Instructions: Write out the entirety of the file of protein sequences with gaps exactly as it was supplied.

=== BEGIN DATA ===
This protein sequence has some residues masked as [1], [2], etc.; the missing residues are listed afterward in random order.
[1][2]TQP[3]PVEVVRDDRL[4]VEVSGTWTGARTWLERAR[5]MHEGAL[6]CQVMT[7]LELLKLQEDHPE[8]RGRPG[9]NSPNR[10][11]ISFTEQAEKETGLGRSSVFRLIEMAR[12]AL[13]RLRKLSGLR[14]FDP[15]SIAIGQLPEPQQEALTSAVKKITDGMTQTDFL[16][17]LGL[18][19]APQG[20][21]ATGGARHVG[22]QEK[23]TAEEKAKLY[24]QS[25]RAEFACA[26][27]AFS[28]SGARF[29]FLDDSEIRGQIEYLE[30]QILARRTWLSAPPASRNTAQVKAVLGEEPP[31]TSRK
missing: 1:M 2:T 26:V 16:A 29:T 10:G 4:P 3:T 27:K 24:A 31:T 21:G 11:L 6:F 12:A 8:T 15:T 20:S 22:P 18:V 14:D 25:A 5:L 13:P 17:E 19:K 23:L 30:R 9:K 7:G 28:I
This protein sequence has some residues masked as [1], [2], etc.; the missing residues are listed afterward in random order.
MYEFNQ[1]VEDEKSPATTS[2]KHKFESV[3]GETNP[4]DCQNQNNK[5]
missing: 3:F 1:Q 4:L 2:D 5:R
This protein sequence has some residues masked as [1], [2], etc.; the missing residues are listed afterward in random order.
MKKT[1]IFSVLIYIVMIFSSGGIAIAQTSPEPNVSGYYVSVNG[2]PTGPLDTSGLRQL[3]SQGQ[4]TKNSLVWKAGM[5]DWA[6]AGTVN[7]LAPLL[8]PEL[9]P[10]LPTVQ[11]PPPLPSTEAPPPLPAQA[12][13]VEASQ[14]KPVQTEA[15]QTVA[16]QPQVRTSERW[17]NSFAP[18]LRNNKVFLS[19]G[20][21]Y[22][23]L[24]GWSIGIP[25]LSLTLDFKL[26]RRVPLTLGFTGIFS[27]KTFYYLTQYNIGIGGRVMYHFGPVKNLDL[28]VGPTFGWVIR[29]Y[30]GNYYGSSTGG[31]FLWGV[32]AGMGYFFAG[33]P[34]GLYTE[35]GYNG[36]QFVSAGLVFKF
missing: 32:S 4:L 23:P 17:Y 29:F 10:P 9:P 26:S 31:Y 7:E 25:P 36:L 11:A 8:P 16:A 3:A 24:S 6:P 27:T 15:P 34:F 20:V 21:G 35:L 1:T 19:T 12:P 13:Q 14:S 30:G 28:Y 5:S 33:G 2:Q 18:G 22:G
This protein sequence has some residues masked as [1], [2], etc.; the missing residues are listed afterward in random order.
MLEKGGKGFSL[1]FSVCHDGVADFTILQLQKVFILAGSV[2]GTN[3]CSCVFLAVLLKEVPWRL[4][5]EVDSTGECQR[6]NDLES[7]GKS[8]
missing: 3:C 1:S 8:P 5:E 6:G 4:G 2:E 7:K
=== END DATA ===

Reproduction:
This protein sequence has some residues masked as [1], [2], etc.; the missing residues are listed afterward in random order.
[1][2]TQP[3]PVEVVRDDRL[4]VEVSGTWTGARTWLERAR[5]MHEGAL[6]CQVMT[7]LELLKLQEDHPE[8]RGRPG[9]NSPNR[10][11]ISFTEQAEKETGLGRSSVFRLIEMAR[12]AL[13]RLRKLSGLR[14]FDP[15]SIAIGQLPEPQQEALTSAVKKITDGMTQTDFL[16][17]LGL[18][19]APQG[20][21]ATGGARHVG[22]QEK[23]TAEEKAKLY[24]QS[25]RAEFACA[26][27]AFS[28]SGARF[29]FLDDSEIRGQIEYLE[30]QILARRTWLSAPPASRNTAQVKAVLGEEPP[31]TSRK
missing: 1:M 2:T 26:V 16:A 29:T 10:G 4:P 3:T 27:K 24:A 31:T 21:G 11:L 6:F 12:A 8:T 15:T 20:S 22:P 18:V 14:D 25:A 5:L 13:P 17:E 19:K 23:L 30:R 9:K 7:G 28:I
This protein sequence has some residues masked as [1], [2], etc.; the missing residues are listed afterward in random order.
MYEFNQ[1]VEDEKSPATTS[2]KHKFESV[3]GETNP[4]DCQNQNNK[5]
missing: 3:F 1:Q 4:L 2:D 5:R
This protein sequence has some residues masked as [1], [2], etc.; the missing residues are listed afterward in random order.
MKKT[1]IFSVLIYIVMIFSSGGIAIAQTSPEPNVSGYYVSVNG[2]PTGPLDTSGLRQL[3]SQGQ[4]TKNSLVWKAGM[5]DWA[6]AGTVN[7]LAPLL[8]PEL[9]P[10]LPTVQ[11]PPPLPSTEAPPPLPAQA[12][13]VEASQ[14]KPVQTEA[15]QTVA[16]QPQVRTSERW[17]NSFAP[18]LRNNKVFLS[19]G[20][21]Y[22][23]L[24]GWSIGIP[25]LSLTLDFKL[26]RRVPLTLGFTGIFS[27]KTFYYLTQYNIGIGGRVMYHFGPVKNLDL[28]VGPTFGWVIR[29]Y[30]GNYYGSSTGG[31]FLWGV[32]AGMGYFFAG[33]P[34]GLYTE[35]GYNG[36]QFVSAGLVFKF
missing: 32:S 4:L 23:P 17:Y 29:F 10:P 9:P 26:S 31:Y 7:E 25:P 36:L 11:A 8:P 16:A 3:A 24:S 6:P 27:T 15:P 34:F 20:V 21:G 35:L 1:T 19:T 12:P 13:Q 14:S 30:G 28:Y 5:S 33:G 2:Q 18:G 22:G
This protein sequence has some residues masked as [1], [2], etc.; the missing residues are listed afterward in random order.
MLEKGGKGFSL[1]FSVCHDGVADFTILQLQKVFILAGSV[2]GTN[3]CSCVFLAVLLKEVPWRL[4][5]EVDSTGECQR[6]NDLES[7]GKS[8]
missing: 3:C 1:S 8:P 5:E 6:G 4:G 2:E 7:K